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J Gastroenterol. 2004 Aug;39(8):754-62.

Infection and dysfunction of circulating blood dendritic cells and their subsets in chronic hepatitis C virus infection.

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  • 1Third Department of Internal Medicine, Ehime University School of Medicine, 791-0295 Ehime, Shigenobu-Cho, Onsen-Gun, Japan.

Abstract

BACKGROUND:

To understand interactions between dendritic cells (DCs) and viruses, in vitro-cultured monocyte-derived DCs are usually used for functional analyses. However, several recent studies indicate that circulating blood DCs are different from monocyte-derived DCs, both phenotypically and functionally. Indeed, circulating DCs act as functional antigen-presenting cells in vivo. This study was conducted to evaluate the function of circulating blood DCs in patients with chronic hepatitis C and to examine whether circulating DCs from these patients were infected by hepatitis C virus (HCV).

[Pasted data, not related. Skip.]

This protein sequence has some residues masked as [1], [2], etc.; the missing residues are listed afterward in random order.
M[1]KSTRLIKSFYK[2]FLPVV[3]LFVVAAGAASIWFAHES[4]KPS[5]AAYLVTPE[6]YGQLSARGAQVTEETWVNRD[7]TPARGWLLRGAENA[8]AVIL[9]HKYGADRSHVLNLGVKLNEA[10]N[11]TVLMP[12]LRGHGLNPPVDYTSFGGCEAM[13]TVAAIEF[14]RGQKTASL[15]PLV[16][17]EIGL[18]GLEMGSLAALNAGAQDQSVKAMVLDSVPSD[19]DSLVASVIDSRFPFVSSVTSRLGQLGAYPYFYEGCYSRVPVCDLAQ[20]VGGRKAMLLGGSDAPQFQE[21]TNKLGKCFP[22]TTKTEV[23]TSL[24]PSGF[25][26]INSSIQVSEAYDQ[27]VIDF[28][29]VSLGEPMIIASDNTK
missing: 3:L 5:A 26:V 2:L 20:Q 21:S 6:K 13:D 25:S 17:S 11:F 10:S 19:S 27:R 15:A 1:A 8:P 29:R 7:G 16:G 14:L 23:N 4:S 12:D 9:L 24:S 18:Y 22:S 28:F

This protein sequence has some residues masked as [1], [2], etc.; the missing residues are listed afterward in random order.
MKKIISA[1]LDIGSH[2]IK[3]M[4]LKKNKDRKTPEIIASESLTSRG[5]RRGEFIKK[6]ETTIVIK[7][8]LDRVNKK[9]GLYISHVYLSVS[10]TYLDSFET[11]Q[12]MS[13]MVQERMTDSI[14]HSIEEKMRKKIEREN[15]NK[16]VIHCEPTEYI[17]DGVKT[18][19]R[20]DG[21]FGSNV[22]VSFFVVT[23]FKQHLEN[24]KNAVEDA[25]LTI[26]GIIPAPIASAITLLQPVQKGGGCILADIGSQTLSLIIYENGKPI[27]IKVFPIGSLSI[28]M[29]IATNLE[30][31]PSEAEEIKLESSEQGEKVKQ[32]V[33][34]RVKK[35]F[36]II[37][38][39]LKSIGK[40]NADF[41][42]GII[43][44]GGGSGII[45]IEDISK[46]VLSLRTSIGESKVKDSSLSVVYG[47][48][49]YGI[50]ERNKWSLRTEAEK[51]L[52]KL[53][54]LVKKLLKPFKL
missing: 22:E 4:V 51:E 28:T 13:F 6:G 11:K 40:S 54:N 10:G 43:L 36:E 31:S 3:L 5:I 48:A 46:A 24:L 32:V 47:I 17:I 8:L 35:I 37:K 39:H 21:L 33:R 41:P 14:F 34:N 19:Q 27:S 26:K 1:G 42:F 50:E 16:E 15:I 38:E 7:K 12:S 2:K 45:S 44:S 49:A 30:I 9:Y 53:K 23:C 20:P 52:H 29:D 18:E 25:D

METHODS:

The phenotypes and biological functions of circulating DCs from patients with chronic hepatitis C ( n = 27), patients with non-HCV chronic liver disease ( n = 7), and normal volunteers ( n = 13) were analyzed. The presence of the HCV genome sequence in circulating blood DCs and in subsets of circulating DCs (myeloid DCs and plasmacytoid DCs) in patients with chronic hepatitis C was assessed.

RESULTS:

The stimulatory capacity of circulating DCs was significantly reduced in patients with chronic hepatitis C compared to patients with non-HCV chronic liver diseases and normal controls ( P < 0.01). HCV RNA was identified in the overall population of circulating DCs, and in myeloid DCs and plasmacytoid DCs. Nucleotide sequences of the 5' non-coding region of HCV RNA showed marked differences between paired samples of circulating DCs and sera from the same patients.

CONCLUSIONS:

Our results indicate the dysfunction and infection of circulatory blood DCs in chronic HCV infection. This may compromise the capacity of patients with hepatitis C to induce an effective antiviral immune response.

PMID:
15338369
DOI:
10.1007/s00535-003-1385-3
[PubMed - indexed for MEDLINE]
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